So, whether you consider yourself a problem sleeper or not, “having nighttime rituals is good for everybody,” says Winter. You can learn to create cues that tell your brain and body it’s time for bed and can absolutely help you get a better night of sleep, says Chris Winter, MD, sleep specialist and host of the Sleep Unplugged podcast. You may also benefit from additional help, such as cognitive behavioral therapy for insomnia (CBT-I), if you find that creating these cues isn’t enough.

How to cue yourself up for sleep

The biggest thing you can do to help cue yourself for sleep is adopt habits that slow your mind down, says Dr. Dimitriu. Those are quiet activities, such as reading a book, light stretching, taking a warm shower, applying lotion, or doing a skincare routine. 

Unfortunately, it’s not hopping on TikTok or binge-watching Netflix, all things that can be too activating or stressful. Dimitriu tells his patients whose goal it is to sleep better to turn off tech at ten. “Screens are just too interactive, and the occasional reward of finding something interesting can keep you looking, half asleep, for hours,” he says. 

Also, be honest about the reason why you might be scrolling every night. Dr. Dimitriu points out that for many of us, it’s often done out of fear of being alone with our thoughts, and so we seek out distractions. If you need a bit of resolve, take his words to heart: “You are too precious to waste every minute of your attention on someone else’s pictures, videos, life, and goals.”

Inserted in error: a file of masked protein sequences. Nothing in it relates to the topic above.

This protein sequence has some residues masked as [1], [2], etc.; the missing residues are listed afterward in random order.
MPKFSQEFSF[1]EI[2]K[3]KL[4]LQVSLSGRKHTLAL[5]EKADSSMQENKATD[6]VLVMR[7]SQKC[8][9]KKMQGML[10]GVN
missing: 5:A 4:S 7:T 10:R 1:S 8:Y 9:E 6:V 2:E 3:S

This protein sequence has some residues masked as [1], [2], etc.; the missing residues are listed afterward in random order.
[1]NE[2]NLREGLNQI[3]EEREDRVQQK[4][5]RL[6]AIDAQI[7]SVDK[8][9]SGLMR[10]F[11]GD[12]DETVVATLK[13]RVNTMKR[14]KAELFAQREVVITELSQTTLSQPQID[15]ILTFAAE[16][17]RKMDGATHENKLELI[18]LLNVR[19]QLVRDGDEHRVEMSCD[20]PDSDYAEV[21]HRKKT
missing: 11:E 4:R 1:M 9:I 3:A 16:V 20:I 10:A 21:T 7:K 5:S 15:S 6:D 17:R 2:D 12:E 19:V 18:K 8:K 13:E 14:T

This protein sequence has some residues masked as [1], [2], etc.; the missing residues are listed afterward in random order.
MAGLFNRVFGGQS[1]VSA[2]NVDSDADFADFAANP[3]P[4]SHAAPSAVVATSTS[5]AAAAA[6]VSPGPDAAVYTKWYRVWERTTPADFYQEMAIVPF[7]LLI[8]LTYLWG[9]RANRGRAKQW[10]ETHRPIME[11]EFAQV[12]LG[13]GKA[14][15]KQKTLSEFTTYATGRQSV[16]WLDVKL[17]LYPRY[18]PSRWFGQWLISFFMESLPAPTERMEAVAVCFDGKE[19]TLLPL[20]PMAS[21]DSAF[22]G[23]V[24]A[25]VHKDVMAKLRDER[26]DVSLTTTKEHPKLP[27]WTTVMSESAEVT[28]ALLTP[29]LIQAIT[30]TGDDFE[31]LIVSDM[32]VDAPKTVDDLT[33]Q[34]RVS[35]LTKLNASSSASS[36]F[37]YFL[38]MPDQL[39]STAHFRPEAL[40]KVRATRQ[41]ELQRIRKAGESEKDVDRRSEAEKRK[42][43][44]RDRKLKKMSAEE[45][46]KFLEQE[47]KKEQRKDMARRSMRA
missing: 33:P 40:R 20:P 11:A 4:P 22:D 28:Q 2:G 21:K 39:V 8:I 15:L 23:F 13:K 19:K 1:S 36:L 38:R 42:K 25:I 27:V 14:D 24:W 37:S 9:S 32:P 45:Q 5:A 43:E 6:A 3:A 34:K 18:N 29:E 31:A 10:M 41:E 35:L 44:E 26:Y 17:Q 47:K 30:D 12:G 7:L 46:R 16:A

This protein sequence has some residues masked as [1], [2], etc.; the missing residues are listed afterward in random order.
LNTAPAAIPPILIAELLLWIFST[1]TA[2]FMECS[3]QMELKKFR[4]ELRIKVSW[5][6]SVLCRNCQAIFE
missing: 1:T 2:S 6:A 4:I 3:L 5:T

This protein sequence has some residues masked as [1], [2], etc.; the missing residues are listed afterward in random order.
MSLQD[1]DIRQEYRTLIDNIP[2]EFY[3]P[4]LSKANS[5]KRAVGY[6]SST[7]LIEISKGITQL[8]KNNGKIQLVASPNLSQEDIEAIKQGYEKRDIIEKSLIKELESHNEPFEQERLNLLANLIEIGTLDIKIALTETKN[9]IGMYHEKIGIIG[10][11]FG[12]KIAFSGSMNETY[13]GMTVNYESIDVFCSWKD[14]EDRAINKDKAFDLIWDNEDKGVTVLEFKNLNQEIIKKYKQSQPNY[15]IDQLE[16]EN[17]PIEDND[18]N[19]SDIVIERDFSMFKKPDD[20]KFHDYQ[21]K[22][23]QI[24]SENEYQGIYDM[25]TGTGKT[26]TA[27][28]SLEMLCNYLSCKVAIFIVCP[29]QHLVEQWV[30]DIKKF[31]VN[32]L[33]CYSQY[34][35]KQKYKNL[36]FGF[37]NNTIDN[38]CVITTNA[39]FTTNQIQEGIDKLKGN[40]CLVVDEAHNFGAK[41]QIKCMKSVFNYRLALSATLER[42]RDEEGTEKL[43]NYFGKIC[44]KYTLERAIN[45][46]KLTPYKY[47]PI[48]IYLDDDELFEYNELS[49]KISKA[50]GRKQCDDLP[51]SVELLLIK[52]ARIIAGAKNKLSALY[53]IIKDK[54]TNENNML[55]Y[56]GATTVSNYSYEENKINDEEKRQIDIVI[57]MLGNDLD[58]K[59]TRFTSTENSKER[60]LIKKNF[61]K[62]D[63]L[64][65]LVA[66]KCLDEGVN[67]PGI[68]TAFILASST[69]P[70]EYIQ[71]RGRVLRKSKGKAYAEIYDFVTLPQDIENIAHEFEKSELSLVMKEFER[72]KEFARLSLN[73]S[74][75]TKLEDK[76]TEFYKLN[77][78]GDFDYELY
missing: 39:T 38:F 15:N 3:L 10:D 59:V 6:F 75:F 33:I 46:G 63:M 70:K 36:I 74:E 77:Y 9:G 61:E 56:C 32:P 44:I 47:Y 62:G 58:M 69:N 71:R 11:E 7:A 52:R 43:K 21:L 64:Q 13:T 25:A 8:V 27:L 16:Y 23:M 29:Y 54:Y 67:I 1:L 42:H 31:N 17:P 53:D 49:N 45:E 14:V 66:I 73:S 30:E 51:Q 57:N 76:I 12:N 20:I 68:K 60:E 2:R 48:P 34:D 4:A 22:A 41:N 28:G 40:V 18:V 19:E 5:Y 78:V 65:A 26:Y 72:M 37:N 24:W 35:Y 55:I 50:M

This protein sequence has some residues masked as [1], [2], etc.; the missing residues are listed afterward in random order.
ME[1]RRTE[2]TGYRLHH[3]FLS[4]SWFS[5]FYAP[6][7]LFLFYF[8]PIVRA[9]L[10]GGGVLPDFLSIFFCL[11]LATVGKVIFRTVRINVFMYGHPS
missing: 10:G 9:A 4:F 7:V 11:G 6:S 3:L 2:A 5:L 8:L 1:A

A tip from Hatch: The Hatch Restore has a variety of warm, calming light tones for nighttime. Set up a nightly cue with Hatch+ that uses light and sound to remind you to start your Unwind routine.  There is also a new category of Unwind audio, Pillow Talk, designed to make that ready-for-bed time just a bit more entertaining. 

You can also use your environment to cue up your body, adds Dr. Winter. Starting a few hours before bed, he recommends beginning to change your inside temperature and lighting to mimic what’s going on outside, which tells your body that it’s nighttime and sleep should be coming. For example, set your thermostat to drop a couple of degrees every hour starting at 7 PM. A shower can also activate this cool-down response. During the shower, the warm water will heat up your body, and as it cools afterward, the natural drop in temperature can also help make you sleepy, he says. 

As for lighting, sleep-friendly lighting is dim, warm light, says Dr. Winter. That means starting to switch off some overhead lighting in the evening. (For example, read a book with a bedside lamp on, rather than all the lights on in your room. ) This is another reason to limit before-bed tech since the blue light emitted from these devices has been shown to suppress the production of melatonin, a sleep-producing hormone. 

Even if sleep feels out of your control now, know that you can learn to become a good sleeper by cueing up your body before bed. “These habits can give people a sense of empowerment that they’re doing something that improves the quality of their sleep,” says Dr. Winter. Sweet dreams.